There are other complications. Islah insists on having Hirak in the dialogue, but it has its own iinterests in the mix competing under the banner of southern autonomy—one of Hirak’s main leaders, Abdullah Al Nakhebi, recently appointed this past September ot the coordinating committee of the national dialogue, is viewed as having strong ties to Islah. Islah now comprises the largest opposition party in Yemen, and has tremendous influence on President Abdu Rabu Mansour Hadi through its tribal, religious, and military, leaders. These traditional forces still dominate the larger political and social scene in Yemen exactly as they did under Saleh—indeed, Abdu Rabu Mansour Hadi hails from the same party—and stand to lose a great deal if the dialogue comes out with a solid vision for law and order. To this end, there are some who believe the new regime to be allying itself with Islah against Hirak and the Houthis—despite calling them to participate in the national dialogue—to as to preserve a unified Yemen and their place in it. Islamists want to keep the unity but they do not want secularism and socialism of the south. The "real" Hirak knows this very well.
“Bringing all groups to the dialogue will not necessarily lead to success,” said Sami Ghalib, a political analyst. "The problem is that the gaps between the new regime and Hirak and the Houthis are getting wider and wider." That both groups allegedly receive funding from Iran doesn’t help matters. Sporadic clashes have erupted between Islamist supporters of Islah and the Houthis in Saada, Hajja, and Al Jawof; Islah has likewise clashed with Hirak in the southern city of Aden.
Activist Afra Al Hariri, who herself hails from the south—doesn’t believe that the problems of the south have changed, even after a southern president came to power: “Insecurity, exclusion, marginalization, absence of equal citizenship, and the same faces who were ruling us are still there being repeated,” Al Hariri says. Success for the dialogue, she points out, lies in two contingents—and the onus is on the north: “The tribal speeches against the south should stop, and fatwas [religious decrees] should stop.”
Tribal and religious anti-southern rhetoric dates back to the civil war and continues to raise southern ire. Incidents date back to 1994, when the then-Minister of Justice and Islah-affiliated northern religious leader Abd al-Wahhab al-Daylami (and later, the influential cleric Sheikh Abdul Majeed al-Zindani) issued fatwas declaring southern socialists of being kafirs (infidels), and called for holy war against them. More recently, northern tribal leader Sadeq Al Ahmar, declared earlier this month that he would lead a war against southerners who would not participate in the dialogue. Both statements were widely condemned by northerners and southerners alike.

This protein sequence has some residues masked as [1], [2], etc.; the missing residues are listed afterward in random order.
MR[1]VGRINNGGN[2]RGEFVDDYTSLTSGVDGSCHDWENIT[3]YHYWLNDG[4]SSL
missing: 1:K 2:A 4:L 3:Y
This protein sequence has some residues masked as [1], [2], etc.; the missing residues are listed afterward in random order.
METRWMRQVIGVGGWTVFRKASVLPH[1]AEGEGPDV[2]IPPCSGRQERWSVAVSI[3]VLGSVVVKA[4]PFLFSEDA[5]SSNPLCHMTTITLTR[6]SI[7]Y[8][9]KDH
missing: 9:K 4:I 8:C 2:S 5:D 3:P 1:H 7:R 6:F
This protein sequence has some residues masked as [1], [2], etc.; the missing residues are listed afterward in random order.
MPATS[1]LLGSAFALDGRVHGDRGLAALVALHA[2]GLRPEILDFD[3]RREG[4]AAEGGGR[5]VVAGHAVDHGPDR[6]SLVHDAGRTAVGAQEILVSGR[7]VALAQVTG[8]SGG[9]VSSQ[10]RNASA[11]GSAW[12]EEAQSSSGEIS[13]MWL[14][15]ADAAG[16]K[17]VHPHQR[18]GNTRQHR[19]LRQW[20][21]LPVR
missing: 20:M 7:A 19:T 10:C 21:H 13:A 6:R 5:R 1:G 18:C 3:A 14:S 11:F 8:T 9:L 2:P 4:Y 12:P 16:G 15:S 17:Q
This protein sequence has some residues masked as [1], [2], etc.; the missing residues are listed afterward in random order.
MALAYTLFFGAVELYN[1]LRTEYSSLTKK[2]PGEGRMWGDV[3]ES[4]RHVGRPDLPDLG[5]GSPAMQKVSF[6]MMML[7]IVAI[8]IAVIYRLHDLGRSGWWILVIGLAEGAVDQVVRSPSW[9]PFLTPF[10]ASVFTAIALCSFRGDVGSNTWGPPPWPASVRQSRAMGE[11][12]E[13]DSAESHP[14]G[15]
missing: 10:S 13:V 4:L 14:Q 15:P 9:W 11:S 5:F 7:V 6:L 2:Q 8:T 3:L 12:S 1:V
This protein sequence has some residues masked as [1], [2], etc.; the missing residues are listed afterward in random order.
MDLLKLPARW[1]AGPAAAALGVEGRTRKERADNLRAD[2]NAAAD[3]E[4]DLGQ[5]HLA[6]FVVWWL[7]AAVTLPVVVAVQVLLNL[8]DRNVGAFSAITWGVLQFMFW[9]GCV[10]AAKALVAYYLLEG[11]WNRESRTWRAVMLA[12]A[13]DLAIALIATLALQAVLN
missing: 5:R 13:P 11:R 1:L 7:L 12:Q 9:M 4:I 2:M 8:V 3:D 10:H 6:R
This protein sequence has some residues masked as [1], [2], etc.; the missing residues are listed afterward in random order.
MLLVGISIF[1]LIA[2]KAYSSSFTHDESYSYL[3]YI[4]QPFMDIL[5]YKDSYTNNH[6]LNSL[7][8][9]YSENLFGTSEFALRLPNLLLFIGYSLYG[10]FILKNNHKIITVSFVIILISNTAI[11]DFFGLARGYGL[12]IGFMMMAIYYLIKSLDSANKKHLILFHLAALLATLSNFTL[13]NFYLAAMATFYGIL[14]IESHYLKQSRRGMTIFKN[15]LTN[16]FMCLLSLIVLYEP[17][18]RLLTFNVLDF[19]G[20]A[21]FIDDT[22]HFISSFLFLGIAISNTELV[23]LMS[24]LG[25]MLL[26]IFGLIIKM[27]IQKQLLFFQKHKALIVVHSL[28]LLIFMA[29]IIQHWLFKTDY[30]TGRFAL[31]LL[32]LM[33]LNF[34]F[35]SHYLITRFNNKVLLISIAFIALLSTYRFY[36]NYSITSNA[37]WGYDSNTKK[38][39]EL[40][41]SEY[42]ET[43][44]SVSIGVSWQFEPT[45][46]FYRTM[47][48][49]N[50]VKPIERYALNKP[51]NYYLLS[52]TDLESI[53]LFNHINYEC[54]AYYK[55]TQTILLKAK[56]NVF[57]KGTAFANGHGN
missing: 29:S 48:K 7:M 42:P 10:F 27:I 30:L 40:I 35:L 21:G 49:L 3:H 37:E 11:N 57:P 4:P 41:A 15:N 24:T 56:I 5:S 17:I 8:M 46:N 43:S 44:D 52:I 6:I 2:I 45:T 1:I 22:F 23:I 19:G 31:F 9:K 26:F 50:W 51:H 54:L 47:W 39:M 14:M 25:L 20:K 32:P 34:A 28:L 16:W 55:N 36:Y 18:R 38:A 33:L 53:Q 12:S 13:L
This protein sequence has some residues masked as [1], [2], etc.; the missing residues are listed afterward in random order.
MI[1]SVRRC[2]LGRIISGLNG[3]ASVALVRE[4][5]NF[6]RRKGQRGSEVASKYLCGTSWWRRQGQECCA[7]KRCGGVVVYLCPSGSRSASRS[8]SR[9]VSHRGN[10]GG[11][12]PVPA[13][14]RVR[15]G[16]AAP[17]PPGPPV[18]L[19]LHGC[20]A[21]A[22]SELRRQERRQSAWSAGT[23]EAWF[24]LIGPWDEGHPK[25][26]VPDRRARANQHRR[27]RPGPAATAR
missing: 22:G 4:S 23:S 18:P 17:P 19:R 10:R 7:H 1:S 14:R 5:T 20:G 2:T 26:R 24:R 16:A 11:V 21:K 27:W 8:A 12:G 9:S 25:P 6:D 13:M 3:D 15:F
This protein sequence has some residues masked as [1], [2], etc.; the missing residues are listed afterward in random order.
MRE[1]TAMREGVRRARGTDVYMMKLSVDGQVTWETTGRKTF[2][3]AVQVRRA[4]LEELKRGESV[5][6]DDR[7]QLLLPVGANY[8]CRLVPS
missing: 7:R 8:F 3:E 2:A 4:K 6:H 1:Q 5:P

Additionally, the activities of Al-Qaeda in the Arabian Peninsula (AQAP) continuously attempt to thwart any political success also present a security challenges. Despite this, however, some insist that al-Qaeda participate as long as the Houthis and Hirak—both of which are armed entities—are going to participate.
Opponents to Hirak’s participation accuse southerners of jockeying for power. “It is not a matter of power. If it were a matter of power, the current president is from the south, said Mohammed Haidara Masdous, a Hirak leader. “The prime minister is from the south, and the defense minister is from the south. But it is not an issue of power.” But the situation on the ground is such that Yemenis cannot establish a national rule of law without the help of players outside the looming north-south tensions. To this end, The UN envoy to Yemen Jamal Bin Omar has even opened a permanent office in Sanaa to monitor closely the implementation of the transitional deal and the two resolutions of the UN Security Council on Yemen crisis. An important factor that will affect the success or failure of the national dialogue is international and regional support. President Hadi and the unity government cannot do anything without external players, whose support is vital. At present, though, such backing seems enough to ensure that the dialogue will be held—and all groups represented, even despite the difficulties. But the problems of north-south tensions will likely remain unresolved after November, and Yemen’s civil war anxieties will likely remain until the rhetoric—and the suspicions behind them—change entirely.
Nasser Arrabyee is a Yemeni journalist based in Sanaa. He has reported for The New York Times (among others) and blogs on Yemeni affairs here.